Much Ado About Nothing - The Characters of Claudio and Benedick
Shakespeare's comedy, `Much Ado About Nothing' is a play revolved around the love and friendships of two young couples, integrated with each other through both friendship and love. Love and marriage are the two most prominent ideas in Shakespeare's comedies. The two couples are Benedick and Beatrice, an unpredicted match as they appear to be quite the opposite and are forever arguing in their poetic banter. The other couple is Claudio and Hero, the two who seem madly in love yet Claudio's untrusting and naive side takes power at one stage, in which the couple's relationship seems destined to be doomed. The two characters of Benedick and Claudio are very different in both personality and manner, much like the two couples previously mentioned. The play ends with a double marriage--the union between a fair young woman and a heroic war soldier, and the passionate match of a firebrand spinster to her avowed bachelor. Ideas of loyalty and trust are interspersed throughout the Claudio-Hero union; Claudio shows little loyalty or trust but is made repentant before the marriage can take place. As for the Beatrice/Benedick union, there is a strong sense of the uncontrollable unpredictability of love. Neither would like to admit they have fallen for each other, but they have little if any choice in the matter.
Benedick is the egotistical soldier who is the butt of all of Beatrice's jokes. He is the other involved in the "merry war" with the woman he is secretly (to start with) in love. He is confident and I got the impression he believes he is God's gift to women. He doesn't know it, but he is in love with Beatrice. It takes the tricky thinking of Don Pedro, the prince, to make him eventually come to his senses so to speak, and realise he is in love with Beatrice.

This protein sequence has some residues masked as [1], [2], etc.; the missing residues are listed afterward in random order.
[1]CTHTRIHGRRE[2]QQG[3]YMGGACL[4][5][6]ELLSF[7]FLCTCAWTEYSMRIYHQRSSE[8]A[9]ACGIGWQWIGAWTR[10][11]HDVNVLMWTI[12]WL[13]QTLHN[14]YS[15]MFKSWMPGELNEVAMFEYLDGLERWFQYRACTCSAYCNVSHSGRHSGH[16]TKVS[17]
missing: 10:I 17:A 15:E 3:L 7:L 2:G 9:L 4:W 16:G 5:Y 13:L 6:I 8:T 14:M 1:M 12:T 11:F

Like many of Shakespeare's other heroes, Benedick has a comic and serious side. I think he combines everything Shakespeare seems to like in a character; he is amusing (his witty banter with Beatrice is where most of the humour in this play revolves around) and he is also able to laugh at himself- he takes in good humour like the teasing of his friends about his cynicism about matrimony. He is loving too, (an example of this is his poem to Beatrice) and also deadly serious is his love for her- he renounces his male comradeship to "kill Claudio" as she demands- he is prepared to give up his current, enjoyable way of life for her. He is also loyal to the prince, in that he despises Don John, but he is most loyal to the one he loves, something the majority of Shakespearean heroes personify (even those who go astray eventually return to their love- Romeo never wavers from his purpose in loving Juliet). His relationship with Beatrice is another ideal held up to us by the playwright. Beatrice chooses Benedick, she pleases herself, not her family, and as a result, their...